7 Data Cleanup Terms Explained Visually
During a recent data conference, a coworker and I started to realize that there was a bit of a language barrier between “data people” and “non-data people”. For us, this was most apparent when we tried to describe data cleanup operations — while there are technical terms for types of data cleanup, we’ve found that many of them can be described just as easily in plain English. While we’ve defined these terms in both a technical and less-technical way, it might still be hard to visualize what these terms are actually doing…
So we asked ourselves, “What does data cleanup look like?”, in hopes that this might be another way to communicate the meaning of these terms in a way that is less technical. Below, we’ve created a visual glossary to answer that question and explain some commonly used data cleanup operations.
Aggregating is sorting data and then expressing the data in a summary form.
Here we have a list of Nobel Peace Prize Winners that includes the country they hail from which we’ve aggregated to get the total number of Peace Prize Winners from each country.
Filtering a dataset narrows it down to just a specific group of records that we’re interested in.
Here we have a list of elements and their element type which we’ve filtered down to just the metal elements.
When your data is scattered in multiple datasets, merging allows you to combine the relevant parts of those datasets to create a new file to work with.
Here we have two datasets; one contains a column for state and for state capitol and the other contains a column for state and the other contains a column for state and a column for state population. We’ve merged these datasets together to create one dataset that contains state, state, capitol, and state population.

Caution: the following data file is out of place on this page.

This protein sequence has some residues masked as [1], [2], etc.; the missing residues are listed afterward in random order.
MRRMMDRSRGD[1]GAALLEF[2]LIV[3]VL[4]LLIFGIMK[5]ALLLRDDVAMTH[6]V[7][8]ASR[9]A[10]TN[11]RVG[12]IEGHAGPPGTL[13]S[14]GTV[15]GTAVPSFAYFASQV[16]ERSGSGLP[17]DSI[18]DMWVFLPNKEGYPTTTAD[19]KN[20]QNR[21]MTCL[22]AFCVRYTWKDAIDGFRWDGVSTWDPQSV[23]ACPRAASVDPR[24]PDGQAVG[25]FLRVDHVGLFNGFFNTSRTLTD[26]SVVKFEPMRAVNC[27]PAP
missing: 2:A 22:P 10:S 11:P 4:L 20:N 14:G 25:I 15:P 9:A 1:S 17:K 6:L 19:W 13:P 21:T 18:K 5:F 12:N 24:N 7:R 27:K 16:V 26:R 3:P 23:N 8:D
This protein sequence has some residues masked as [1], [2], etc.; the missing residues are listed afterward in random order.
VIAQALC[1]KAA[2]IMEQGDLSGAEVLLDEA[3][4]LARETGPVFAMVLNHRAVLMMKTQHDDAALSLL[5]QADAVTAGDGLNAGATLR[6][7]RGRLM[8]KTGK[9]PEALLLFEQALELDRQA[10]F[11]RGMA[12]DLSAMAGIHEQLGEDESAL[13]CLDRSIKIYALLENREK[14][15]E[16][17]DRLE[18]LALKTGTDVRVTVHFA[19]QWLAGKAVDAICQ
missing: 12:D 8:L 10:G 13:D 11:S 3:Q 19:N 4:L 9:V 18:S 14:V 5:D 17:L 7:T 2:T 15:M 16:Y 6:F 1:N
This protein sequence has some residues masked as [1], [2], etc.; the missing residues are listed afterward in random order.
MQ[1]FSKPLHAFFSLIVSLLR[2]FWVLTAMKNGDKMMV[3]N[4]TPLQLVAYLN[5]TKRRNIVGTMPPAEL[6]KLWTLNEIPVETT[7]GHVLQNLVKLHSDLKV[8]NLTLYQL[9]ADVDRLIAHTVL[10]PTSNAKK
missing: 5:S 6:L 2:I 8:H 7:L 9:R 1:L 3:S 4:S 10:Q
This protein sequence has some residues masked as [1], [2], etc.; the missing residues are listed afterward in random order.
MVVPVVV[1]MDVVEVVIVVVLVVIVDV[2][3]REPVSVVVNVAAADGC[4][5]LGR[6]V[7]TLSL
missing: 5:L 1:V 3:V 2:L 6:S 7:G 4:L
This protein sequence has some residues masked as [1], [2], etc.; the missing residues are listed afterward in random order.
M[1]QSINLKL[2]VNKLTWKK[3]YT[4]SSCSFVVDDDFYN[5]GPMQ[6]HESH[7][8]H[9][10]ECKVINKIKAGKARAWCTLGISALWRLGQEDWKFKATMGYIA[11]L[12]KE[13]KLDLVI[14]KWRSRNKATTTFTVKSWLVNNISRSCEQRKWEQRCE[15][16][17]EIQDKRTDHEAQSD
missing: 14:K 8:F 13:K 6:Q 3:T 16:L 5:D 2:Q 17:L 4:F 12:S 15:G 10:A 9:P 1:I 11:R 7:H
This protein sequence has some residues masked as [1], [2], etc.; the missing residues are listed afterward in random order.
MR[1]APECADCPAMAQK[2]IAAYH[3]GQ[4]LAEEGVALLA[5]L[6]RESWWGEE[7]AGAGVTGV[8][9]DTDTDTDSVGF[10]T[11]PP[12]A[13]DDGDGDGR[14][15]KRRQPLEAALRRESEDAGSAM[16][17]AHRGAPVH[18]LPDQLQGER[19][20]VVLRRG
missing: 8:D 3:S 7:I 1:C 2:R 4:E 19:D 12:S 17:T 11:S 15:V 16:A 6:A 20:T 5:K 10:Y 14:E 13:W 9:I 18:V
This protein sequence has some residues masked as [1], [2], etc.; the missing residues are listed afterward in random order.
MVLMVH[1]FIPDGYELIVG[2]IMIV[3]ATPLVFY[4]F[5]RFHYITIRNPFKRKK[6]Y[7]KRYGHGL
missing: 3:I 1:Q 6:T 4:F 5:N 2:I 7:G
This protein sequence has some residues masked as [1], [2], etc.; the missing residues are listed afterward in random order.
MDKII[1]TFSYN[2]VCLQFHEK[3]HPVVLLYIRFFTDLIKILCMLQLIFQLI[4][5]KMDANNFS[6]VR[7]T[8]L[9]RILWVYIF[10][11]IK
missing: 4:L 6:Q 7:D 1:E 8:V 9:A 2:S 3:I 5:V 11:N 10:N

To append two datasets is to stack them to create one larger dataset. Usually when appending data, the datasets contain the same (or very similar) fields.
Here we have two datasets; one contains all of the superhero movies released in 2013 and the other contains all of the superhero movies released in 2014. We’ve appended these datasets together to create one stacked dataset that contains all of the superhero movies released in 2013 and 2014.
To dedupe is to remove duplicates from a dataset.
Here we have a list of emails from our Mickey Mouse Club newsletter, which includes a couple of duplicates (highlighted). We’ve deduped this list so that we have one single entry for each person (or mouse, or duck, or dog) on our list.
To transform a column is to perform an operation on or using that column that results in a new outcome — this could be a new variable entirely, or a different version of the inputted column.
Here we have a dataset that contains the first and last names of our earliest presidents. We’ve combined the two columns to create a brand new column, “Full Name”.
To cleanse a column is to clean up the values within that column, commonly by replacing them.
Here we have a gender column that we’ve pulled out of our database. We’ve noticed that our entries for gender are not uniform — for example, “female”, “fem”, and “F” can all represent “female”, so we’ve cleansed the data to make the entries more consistent within the column.
If you’re looking for further explanations of data, analytics, and modeling, I’d recommend checking out our video series, which outlines the modeling process from raw data through to reporting results — in 5-minute bite-sized chunks.
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